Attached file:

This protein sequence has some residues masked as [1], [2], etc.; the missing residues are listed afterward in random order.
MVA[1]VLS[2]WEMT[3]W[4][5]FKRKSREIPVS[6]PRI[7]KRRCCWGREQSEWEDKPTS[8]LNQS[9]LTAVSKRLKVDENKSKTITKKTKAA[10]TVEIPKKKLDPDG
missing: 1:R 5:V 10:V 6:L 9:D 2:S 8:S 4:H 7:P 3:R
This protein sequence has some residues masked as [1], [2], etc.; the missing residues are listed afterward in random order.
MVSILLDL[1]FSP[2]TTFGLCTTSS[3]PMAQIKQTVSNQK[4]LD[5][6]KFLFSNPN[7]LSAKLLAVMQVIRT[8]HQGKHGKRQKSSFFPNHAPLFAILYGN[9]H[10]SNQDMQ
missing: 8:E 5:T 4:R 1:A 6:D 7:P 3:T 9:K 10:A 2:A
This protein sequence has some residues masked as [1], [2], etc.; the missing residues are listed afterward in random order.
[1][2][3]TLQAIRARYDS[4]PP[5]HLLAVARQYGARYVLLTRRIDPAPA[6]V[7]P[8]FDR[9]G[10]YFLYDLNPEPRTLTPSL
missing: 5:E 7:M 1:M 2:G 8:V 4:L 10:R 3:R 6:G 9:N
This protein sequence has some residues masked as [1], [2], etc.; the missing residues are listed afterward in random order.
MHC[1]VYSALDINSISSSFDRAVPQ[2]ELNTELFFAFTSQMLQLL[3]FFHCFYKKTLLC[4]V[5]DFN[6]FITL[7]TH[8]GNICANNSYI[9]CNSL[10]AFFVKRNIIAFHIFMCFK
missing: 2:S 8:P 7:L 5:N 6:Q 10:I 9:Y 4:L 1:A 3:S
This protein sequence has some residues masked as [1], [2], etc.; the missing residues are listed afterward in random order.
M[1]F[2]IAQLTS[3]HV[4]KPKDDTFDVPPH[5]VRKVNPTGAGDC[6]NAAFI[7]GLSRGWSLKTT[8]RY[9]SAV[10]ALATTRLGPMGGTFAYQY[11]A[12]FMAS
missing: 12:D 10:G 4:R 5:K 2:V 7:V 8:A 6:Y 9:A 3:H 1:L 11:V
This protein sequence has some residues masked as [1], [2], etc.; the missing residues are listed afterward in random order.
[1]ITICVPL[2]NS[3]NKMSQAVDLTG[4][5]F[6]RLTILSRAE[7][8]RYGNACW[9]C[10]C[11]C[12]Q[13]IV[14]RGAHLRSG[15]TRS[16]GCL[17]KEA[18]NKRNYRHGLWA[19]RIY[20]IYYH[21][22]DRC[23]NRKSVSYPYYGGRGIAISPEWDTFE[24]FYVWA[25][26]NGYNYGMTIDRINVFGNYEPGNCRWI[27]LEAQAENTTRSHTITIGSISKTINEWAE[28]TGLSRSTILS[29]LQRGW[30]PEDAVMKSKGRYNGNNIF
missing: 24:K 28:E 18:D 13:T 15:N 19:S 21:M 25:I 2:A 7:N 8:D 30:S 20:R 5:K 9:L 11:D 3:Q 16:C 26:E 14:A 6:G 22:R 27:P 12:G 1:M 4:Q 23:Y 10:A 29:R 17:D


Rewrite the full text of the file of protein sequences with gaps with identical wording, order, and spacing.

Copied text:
This protein sequence has some residues masked as [1], [2], etc.; the missing residues are listed afterward in random order.
MVA[1]VLS[2]WEMT[3]W[4][5]FKRKSREIPVS[6]PRI[7]KRRCCWGREQSEWEDKPTS[8]LNQS[9]LTAVSKRLKVDENKSKTITKKTKAA[10]TVEIPKKKLDPDG
missing: 1:R 5:V 10:V 6:L 9:D 2:S 8:S 4:H 7:P 3:R
This protein sequence has some residues masked as [1], [2], etc.; the missing residues are listed afterward in random order.
MVSILLDL[1]FSP[2]TTFGLCTTSS[3]PMAQIKQTVSNQK[4]LD[5][6]KFLFSNPN[7]LSAKLLAVMQVIRT[8]HQGKHGKRQKSSFFPNHAPLFAILYGN[9]H[10]SNQDMQ
missing: 8:E 5:T 4:R 1:A 6:D 7:P 3:T 9:K 10:A 2:A
This protein sequence has some residues masked as [1], [2], etc.; the missing residues are listed afterward in random order.
[1][2][3]TLQAIRARYDS[4]PP[5]HLLAVARQYGARYVLLTRRIDPAPA[6]V[7]P[8]FDR[9]G[10]YFLYDLNPEPRTLTPSL
missing: 5:E 7:M 1:M 2:G 8:V 4:L 10:R 3:R 6:G 9:N
This protein sequence has some residues masked as [1], [2], etc.; the missing residues are listed afterward in random order.
MHC[1]VYSALDINSISSSFDRAVPQ[2]ELNTELFFAFTSQMLQLL[3]FFHCFYKKTLLC[4]V[5]DFN[6]FITL[7]TH[8]GNICANNSYI[9]CNSL[10]AFFVKRNIIAFHIFMCFK
missing: 2:S 8:P 7:L 5:N 6:Q 10:I 9:Y 4:L 1:A 3:S
This protein sequence has some residues masked as [1], [2], etc.; the missing residues are listed afterward in random order.
M[1]F[2]IAQLTS[3]HV[4]KPKDDTFDVPPH[5]VRKVNPTGAGDC[6]NAAFI[7]GLSRGWSLKTT[8]RY[9]SAV[10]ALATTRLGPMGGTFAYQY[11]A[12]FMAS
missing: 12:D 10:G 4:R 5:K 2:V 7:V 8:A 6:Y 9:A 3:H 1:L 11:V
This protein sequence has some residues masked as [1], [2], etc.; the missing residues are listed afterward in random order.
[1]ITICVPL[2]NS[3]NKMSQAVDLTG[4][5]F[6]RLTILSRAE[7][8]RYGNACW[9]C[10]C[11]C[12]Q[13]IV[14]RGAHLRSG[15]TRS[16]GCL[17]KEA[18]NKRNYRHGLWA[19]RIY[20]IYYH[21][22]DRC[23]NRKSVSYPYYGGRGIAISPEWDTFE[24]FYVWA[25][26]NGYNYGMTIDRINVFGNYEPGNCRWI[27]LEAQAENTTRSHTITIGSISKTINEWAE[28]TGLSRSTILS[29]LQRGW[30]PEDAVMKSKGRYNGNNIF
missing: 24:K 28:E 18:D 13:T 15:N 19:S 21:M 25:I 2:A 7:N 8:D 30:S 20:R 5:K 9:L 11:D 3:Q 16:C 26:E 14:A 6:G 22:R 27:P 12:G 1:M 4:Q 23:Y 10:A 29:R 17:D